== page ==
This is a line from a New York Times article - "Wave of High-Profile Crime Have Put Malaysians on The Defensive" by Thomas Fuller.
Now, how do you make sense of that sentence? -- that "ethnic-based policies" favouring the Malays are partly to blame?
Fuller must have meant the New Economic Policy. What else could he be referring to?
The NEP was introduced in 1971 and we know why it was introduced, don't we?
And how long ago was that?
Fuller, in the second para of his article, acknowledged that Kuala Lumpur used to be "considered one of Asia;s safest cities".
And yes, I'm sure he meant that KL had been that during the time and duration the NEP and related policies were put in place.
But, he was discussing the current situation.
So, what is the connection between "ethnic-based policies favouring Malay" and "soaring crime" in KL et al...
What a load of bull!
Fuller attributed it to "some" people...
So, he must have spoken to some Malaysians.
What kind of Malaysians, I wonder? You can't quite tell but among the people he quoted were DAP's Tony Pua and two from the National Defense University of Malaysia - criminologist Teh Yik Koon and professor Ahmad Ghazali Abu Hassan.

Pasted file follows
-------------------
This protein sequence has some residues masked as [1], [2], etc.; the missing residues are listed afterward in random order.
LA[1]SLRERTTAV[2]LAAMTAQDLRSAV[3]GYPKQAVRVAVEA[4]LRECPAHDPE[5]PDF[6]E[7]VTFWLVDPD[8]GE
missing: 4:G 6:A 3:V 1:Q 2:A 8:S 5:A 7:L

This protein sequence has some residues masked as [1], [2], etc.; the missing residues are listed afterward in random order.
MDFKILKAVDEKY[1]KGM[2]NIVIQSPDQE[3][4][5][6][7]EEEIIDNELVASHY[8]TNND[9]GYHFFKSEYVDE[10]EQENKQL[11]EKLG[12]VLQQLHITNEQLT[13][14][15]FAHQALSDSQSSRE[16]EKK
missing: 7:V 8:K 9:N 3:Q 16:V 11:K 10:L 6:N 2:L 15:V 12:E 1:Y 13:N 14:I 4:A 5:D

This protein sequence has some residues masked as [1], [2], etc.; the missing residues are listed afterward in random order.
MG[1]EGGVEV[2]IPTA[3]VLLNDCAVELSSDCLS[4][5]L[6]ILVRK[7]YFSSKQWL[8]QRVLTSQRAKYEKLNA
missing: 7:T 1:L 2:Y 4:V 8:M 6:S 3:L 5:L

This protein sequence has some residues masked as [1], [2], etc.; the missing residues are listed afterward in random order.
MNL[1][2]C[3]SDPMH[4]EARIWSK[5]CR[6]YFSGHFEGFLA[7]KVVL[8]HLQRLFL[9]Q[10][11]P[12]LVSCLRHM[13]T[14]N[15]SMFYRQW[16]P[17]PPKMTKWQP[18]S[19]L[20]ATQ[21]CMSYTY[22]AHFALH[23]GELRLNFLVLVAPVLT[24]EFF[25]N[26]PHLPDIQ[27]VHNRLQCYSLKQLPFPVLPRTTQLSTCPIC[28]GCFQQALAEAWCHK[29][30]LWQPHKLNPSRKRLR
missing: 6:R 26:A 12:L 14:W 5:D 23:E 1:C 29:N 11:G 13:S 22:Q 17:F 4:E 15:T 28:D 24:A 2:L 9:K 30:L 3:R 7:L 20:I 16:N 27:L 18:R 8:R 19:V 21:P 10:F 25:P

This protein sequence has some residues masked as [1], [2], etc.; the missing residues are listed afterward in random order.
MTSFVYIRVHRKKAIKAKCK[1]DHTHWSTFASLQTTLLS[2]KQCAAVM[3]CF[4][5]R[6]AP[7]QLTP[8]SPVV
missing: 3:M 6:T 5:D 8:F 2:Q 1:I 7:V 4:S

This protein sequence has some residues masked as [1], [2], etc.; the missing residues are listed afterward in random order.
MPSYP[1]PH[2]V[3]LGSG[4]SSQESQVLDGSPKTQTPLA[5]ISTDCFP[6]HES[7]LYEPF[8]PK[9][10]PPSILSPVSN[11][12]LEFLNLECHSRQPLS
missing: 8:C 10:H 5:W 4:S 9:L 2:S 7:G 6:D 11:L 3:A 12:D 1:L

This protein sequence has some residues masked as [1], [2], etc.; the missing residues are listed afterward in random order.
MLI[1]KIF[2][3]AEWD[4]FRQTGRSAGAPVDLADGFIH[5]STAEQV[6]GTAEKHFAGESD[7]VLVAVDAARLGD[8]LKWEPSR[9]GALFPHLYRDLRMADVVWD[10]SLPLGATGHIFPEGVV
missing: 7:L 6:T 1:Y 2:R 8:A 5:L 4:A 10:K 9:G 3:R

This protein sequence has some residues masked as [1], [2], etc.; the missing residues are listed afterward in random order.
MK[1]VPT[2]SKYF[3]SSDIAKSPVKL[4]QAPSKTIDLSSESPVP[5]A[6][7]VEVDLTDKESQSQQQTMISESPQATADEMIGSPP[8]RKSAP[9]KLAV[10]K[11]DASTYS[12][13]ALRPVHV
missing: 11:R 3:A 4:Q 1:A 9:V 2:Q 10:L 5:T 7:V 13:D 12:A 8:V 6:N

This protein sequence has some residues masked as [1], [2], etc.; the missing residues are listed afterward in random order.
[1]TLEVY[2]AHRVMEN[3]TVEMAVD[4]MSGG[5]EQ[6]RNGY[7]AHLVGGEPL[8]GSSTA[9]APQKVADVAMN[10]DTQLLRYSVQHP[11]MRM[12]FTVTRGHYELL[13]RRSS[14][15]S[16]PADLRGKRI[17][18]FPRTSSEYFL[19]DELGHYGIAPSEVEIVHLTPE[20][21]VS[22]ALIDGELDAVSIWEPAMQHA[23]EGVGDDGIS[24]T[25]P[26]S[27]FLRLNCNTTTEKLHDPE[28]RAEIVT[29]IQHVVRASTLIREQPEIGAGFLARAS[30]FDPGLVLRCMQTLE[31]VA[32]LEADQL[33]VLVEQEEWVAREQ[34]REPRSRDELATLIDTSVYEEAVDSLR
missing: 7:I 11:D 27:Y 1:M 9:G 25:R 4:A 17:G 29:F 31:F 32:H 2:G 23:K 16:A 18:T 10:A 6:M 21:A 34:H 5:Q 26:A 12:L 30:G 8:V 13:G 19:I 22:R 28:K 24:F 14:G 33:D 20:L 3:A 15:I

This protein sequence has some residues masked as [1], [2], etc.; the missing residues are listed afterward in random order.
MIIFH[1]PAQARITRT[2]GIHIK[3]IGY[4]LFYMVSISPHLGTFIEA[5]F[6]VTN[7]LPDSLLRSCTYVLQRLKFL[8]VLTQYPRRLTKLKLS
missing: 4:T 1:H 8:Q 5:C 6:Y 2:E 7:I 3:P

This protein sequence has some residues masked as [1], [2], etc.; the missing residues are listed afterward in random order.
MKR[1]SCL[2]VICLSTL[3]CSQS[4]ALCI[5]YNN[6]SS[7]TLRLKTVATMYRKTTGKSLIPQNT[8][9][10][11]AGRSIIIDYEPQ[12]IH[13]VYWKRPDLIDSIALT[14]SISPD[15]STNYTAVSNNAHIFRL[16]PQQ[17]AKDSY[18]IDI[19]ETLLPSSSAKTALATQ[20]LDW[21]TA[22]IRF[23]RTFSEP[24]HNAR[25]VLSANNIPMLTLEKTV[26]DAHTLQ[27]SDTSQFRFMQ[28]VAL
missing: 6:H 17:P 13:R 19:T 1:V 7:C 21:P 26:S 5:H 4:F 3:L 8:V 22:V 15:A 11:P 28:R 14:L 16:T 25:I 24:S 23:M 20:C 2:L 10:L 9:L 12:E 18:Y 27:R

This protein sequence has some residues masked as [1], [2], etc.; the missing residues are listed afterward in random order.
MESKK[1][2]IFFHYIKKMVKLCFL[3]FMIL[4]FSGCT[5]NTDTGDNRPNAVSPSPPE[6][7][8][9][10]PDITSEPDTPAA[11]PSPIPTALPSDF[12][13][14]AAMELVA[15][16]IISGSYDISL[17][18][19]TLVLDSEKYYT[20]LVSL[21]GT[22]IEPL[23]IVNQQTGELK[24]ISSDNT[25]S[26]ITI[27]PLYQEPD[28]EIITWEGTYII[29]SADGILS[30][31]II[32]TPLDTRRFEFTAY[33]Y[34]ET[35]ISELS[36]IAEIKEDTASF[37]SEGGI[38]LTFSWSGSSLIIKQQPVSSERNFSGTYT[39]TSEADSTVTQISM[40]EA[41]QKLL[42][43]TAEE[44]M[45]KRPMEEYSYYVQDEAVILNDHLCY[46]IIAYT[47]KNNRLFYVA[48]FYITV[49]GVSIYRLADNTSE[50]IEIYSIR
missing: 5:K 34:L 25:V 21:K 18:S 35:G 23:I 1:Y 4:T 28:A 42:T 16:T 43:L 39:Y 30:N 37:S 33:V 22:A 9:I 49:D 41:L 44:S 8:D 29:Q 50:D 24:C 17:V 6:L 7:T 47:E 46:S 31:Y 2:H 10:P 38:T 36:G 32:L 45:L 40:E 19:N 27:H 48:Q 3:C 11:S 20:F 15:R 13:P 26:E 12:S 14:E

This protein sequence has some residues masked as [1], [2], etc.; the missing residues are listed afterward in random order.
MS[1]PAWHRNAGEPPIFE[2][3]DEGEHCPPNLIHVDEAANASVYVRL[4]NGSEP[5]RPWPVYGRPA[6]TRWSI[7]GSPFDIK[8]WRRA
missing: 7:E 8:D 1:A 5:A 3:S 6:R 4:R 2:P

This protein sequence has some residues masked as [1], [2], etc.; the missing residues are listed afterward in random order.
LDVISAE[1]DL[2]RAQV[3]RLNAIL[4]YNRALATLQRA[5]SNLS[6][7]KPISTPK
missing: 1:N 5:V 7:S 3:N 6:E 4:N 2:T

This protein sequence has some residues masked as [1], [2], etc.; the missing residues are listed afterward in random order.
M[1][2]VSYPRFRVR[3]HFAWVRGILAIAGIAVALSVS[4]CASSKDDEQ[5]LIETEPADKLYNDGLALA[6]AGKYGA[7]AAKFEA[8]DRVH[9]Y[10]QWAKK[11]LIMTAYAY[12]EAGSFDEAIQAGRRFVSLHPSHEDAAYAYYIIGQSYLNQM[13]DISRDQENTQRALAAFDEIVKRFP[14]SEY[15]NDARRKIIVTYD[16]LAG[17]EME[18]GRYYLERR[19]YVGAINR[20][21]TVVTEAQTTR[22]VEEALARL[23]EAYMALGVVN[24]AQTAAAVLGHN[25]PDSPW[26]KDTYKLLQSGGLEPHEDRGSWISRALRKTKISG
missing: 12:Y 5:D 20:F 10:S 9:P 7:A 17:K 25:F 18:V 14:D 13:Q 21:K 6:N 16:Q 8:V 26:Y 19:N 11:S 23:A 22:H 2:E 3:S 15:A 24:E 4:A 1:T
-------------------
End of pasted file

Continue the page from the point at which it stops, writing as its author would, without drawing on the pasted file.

But none of them actually blame these policies for the soaring crime although the good professor was quoted by Fuller to have suggested that the "system of preference for Malays should be modified to address inequality within our society, without identifying race.”
Ahmad Ghazali said ethnic Indians were particularly in need of help and that he still believes that poverty is the root cause of the rising crime.
KUALA LUMPUR, Malaysia — Malaysia’s population has tripled over the past four decades. Its largest city, Kuala Lumpur, a place once so sparsely populated that it looked like a botanical garden, has exploded into a cosmopolitan metropolis of shopping malls, luxury hotels and sprawling suburbs.
But with modernity and urbanization came an unwanted corollary: a soaring crime rate that has blighted Kuala Lumpur, previously considered one of Asia’s safest cities, and other urban areas across Peninsular Malaysia. It is hard to find someone in Kuala Lumpur today who does not have a story about a purse snatching, a burglary or worse.
“Whatever defense we put up is not enough,” said Chong Kon Wah, a British-trained engineer who was burglarized twice at his home in the Kuala Lumpur suburbs and robbed once while in his car — all within 10 days in August.
Residents in middle-class and wealthy neighborhoods have begun to gate their communities, often without local government permission. And the demand for personal guards has soared, with the number of certified security companies nationwide more than tripling over the past decade to 712 from 200, according to the Security Services Association of Malaysia, which trains guards.
Read the full article HERE.